KEES VAN DER PIJL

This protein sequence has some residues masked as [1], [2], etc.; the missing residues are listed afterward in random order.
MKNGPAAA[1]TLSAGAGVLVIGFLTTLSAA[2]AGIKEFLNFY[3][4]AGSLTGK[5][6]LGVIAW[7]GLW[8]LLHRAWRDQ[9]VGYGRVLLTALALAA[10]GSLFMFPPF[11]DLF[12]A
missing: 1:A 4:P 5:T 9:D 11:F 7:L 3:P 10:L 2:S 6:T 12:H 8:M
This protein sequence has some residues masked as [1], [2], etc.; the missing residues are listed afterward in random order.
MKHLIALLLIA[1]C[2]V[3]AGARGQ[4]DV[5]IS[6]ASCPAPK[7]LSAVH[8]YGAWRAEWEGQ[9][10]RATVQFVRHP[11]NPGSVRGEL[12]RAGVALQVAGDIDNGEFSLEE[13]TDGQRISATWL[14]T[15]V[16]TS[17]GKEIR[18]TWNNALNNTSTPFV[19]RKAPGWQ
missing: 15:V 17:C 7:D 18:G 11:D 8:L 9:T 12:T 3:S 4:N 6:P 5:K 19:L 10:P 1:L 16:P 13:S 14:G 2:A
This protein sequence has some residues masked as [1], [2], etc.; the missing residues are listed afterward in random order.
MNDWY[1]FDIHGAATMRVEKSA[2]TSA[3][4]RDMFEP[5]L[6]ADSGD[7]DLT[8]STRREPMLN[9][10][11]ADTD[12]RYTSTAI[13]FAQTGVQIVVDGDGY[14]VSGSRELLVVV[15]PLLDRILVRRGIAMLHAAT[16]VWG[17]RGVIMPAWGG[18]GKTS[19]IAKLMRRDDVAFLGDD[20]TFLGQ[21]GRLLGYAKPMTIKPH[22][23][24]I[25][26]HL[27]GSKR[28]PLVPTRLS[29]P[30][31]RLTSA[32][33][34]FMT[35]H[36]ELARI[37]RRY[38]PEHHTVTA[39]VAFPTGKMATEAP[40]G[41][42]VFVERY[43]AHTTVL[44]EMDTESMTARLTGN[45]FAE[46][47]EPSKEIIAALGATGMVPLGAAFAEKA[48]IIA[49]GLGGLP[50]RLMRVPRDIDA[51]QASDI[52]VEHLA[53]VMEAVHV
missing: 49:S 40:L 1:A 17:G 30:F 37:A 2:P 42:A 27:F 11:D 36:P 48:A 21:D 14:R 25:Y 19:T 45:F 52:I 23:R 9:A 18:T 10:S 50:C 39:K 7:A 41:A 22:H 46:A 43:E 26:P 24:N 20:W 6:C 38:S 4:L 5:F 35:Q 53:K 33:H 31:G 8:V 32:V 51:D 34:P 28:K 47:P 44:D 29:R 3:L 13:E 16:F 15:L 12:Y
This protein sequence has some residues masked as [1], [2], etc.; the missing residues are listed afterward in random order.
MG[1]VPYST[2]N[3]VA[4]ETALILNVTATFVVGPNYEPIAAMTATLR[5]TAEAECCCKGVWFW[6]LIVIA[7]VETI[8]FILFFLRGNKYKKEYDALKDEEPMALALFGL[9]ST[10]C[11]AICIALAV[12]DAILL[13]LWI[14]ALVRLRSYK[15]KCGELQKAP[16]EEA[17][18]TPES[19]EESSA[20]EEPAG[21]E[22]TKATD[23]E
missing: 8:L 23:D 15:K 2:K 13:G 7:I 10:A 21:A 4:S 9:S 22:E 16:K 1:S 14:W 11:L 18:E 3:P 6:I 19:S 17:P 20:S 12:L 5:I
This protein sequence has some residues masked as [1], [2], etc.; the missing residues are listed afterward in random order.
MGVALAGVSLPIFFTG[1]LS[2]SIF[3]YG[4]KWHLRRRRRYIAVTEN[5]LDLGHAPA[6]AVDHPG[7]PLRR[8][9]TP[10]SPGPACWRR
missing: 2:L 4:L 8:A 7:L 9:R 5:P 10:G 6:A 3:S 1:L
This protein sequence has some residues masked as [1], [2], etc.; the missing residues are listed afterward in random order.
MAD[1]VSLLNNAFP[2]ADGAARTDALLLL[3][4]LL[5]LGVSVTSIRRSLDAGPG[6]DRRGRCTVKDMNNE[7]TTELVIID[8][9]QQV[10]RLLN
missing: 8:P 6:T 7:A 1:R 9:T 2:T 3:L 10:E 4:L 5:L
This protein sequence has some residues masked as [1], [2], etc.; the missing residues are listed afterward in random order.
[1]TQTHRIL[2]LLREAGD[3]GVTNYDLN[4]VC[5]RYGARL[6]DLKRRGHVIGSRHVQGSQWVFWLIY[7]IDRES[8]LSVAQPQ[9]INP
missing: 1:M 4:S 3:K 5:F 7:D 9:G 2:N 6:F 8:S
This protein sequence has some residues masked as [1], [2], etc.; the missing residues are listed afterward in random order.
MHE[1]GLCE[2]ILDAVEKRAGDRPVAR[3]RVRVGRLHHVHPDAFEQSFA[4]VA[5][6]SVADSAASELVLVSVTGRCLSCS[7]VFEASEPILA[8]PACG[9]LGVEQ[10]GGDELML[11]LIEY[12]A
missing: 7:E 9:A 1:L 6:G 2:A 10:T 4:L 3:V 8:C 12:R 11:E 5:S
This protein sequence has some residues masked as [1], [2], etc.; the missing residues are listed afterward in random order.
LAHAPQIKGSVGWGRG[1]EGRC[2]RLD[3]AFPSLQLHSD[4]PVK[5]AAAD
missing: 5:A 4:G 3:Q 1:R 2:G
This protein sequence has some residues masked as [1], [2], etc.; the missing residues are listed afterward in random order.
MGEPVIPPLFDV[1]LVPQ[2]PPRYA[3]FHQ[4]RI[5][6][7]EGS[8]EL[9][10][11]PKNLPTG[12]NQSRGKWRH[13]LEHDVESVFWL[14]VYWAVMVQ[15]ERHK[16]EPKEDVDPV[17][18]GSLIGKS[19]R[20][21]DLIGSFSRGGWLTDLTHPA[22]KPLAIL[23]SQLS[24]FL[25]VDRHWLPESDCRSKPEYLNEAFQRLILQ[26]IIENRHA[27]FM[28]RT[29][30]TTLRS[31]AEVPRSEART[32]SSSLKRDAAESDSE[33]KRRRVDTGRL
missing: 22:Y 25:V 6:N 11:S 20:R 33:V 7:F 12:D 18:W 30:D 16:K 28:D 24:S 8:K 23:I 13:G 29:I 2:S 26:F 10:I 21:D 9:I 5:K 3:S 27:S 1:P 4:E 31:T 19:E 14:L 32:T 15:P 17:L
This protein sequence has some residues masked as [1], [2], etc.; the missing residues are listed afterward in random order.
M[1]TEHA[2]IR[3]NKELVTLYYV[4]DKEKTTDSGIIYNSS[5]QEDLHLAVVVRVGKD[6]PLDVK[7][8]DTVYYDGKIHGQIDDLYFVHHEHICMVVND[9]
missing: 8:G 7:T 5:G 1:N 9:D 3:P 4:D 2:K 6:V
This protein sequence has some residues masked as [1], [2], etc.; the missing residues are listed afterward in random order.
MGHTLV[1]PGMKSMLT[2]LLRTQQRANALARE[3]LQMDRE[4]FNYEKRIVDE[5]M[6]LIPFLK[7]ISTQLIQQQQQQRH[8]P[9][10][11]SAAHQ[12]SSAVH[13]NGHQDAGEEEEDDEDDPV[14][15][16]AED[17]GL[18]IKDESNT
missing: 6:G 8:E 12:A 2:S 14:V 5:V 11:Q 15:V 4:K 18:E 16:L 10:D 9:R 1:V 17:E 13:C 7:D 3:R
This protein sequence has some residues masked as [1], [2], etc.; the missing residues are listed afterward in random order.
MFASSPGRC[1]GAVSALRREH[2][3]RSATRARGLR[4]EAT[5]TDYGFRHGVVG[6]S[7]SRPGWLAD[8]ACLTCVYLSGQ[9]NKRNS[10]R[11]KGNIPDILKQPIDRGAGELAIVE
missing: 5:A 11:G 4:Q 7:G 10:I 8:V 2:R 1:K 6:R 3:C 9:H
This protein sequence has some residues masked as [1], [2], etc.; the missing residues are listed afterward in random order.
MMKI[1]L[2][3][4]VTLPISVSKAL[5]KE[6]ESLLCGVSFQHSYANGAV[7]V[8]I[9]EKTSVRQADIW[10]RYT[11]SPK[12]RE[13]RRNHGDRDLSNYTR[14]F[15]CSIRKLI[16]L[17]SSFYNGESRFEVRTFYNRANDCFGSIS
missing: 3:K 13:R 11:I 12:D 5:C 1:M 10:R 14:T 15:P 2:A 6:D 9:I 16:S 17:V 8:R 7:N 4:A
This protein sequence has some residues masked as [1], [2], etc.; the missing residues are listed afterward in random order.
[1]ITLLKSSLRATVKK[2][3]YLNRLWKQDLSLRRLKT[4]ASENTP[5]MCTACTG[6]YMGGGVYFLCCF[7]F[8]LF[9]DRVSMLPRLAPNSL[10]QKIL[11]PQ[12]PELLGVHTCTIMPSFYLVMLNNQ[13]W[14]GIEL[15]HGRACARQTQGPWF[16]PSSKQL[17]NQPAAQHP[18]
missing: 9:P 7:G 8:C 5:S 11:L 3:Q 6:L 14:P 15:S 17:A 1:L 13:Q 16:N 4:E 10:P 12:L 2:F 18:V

The spirit of Clinton’s globalization offensive of the 1990s, as of the wave of deregulation and privatization on which it was premised, was famously captured by Francis Fukuyama’s ‘end of History’ thesis. In his vision, the world had reached a point where no credible alternative to the combined operation of liberal democracy and capitalist economy could any longer arise. By implication, any resistance to the pre-eminence of the West in the geopolitical arena lacked historical legitimacy from the start; just as people across the globe would do better to forget about social change. Hence globalization could entail humanitarian intervention without a un mandate, a global mission for nato, and fresh steps to replace social security with ‘workfare’. Under Clinton’s successor, Washington sang from a different hymn sheet: Samuel Huntington’s ‘clash of civilizations’ thesis claimed that geopolitical cleavages far deeper than those of the Cold War were being exposed beneath the rubble of the Soviet collapse. If the West were to retain its global preponderance, it would have to negotiate tectonic shifts drawing on millennia-old ethical and religious sources, and more particularly, meet a ‘Confucian–Islamic’ challenge.
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